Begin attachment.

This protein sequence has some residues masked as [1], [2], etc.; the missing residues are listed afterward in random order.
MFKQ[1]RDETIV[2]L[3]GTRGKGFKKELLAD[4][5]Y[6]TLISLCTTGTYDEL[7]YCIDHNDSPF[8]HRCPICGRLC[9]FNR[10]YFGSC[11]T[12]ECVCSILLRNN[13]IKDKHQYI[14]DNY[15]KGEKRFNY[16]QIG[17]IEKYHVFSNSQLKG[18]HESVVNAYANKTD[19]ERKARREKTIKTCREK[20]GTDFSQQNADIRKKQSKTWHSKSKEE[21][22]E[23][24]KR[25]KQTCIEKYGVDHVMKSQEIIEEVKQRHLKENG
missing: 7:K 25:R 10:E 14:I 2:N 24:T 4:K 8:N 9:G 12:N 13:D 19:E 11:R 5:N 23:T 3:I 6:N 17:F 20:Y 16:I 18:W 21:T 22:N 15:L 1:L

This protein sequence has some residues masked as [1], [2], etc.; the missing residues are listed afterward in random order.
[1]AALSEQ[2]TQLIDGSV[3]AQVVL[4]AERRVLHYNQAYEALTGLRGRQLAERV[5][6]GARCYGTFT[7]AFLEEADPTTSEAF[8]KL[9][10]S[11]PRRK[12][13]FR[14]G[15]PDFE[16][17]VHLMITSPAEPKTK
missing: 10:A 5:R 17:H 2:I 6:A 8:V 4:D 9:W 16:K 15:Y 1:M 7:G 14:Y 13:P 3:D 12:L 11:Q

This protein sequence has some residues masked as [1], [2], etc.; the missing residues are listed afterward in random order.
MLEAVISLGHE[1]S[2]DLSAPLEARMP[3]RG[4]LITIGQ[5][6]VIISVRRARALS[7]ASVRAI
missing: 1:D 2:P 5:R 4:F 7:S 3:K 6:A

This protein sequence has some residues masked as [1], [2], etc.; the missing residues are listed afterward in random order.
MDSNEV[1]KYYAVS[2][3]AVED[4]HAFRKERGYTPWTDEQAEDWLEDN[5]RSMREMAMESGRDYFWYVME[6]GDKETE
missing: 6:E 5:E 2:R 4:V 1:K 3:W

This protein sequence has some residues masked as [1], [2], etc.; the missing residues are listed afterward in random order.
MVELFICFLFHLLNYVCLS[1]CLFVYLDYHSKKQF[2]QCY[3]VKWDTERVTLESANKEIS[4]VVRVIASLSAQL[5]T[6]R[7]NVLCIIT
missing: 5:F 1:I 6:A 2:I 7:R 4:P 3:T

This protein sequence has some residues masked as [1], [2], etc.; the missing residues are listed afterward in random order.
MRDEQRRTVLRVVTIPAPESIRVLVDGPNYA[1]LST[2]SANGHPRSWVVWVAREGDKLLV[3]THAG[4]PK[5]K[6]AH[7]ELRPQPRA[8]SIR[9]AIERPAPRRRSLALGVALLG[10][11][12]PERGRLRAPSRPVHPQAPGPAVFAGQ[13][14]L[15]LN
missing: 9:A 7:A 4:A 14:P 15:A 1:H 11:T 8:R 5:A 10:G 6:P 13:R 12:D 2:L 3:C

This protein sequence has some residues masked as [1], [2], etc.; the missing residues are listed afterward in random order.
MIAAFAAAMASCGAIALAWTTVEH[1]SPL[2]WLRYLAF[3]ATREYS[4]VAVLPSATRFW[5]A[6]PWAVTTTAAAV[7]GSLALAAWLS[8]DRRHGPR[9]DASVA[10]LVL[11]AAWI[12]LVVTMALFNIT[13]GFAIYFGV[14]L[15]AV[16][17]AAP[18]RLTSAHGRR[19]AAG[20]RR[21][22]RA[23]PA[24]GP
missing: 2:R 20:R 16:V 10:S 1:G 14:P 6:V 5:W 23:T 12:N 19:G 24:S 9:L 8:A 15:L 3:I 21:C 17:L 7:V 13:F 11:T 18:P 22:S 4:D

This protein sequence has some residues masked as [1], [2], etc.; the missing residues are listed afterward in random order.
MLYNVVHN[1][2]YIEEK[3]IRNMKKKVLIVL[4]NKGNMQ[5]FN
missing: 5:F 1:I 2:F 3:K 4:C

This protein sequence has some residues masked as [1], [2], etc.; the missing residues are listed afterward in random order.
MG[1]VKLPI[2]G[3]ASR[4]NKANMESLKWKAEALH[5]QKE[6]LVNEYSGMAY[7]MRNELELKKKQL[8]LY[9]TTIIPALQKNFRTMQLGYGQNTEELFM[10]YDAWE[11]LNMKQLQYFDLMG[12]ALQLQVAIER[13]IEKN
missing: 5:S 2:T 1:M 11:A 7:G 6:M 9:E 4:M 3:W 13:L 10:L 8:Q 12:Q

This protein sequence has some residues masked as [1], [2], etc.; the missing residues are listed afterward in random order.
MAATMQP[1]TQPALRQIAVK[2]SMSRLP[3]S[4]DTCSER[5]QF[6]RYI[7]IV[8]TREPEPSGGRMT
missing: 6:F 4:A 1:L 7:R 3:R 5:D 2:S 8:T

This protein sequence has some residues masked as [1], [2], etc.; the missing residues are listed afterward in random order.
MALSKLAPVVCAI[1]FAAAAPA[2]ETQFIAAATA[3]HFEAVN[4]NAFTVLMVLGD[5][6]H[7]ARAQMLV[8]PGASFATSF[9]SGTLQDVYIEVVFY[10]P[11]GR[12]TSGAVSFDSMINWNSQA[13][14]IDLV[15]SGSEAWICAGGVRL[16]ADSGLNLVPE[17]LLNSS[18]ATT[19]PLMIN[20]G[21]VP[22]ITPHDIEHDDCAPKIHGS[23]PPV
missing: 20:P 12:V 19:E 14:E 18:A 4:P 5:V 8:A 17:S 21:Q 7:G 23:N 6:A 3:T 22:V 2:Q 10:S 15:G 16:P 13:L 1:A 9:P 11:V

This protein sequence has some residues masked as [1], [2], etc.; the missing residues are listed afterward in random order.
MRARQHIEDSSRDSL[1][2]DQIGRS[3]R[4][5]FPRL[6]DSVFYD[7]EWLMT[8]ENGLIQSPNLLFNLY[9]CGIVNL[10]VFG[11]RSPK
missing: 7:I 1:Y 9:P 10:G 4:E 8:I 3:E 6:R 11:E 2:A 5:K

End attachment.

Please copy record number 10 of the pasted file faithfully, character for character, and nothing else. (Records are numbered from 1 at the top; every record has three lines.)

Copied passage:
This protein sequence has some residues masked as [1], [2], etc.; the missing residues are listed afterward in random order.
MAATMQP[1]TQPALRQIAVK[2]SMSRLP[3]S[4]DTCSER[5]QF[6]RYI[7]IV[8]TREPEPSGGRMT
missing: 6:F 4:A 1:L 7:R 3:R 5:D 2:S 8:T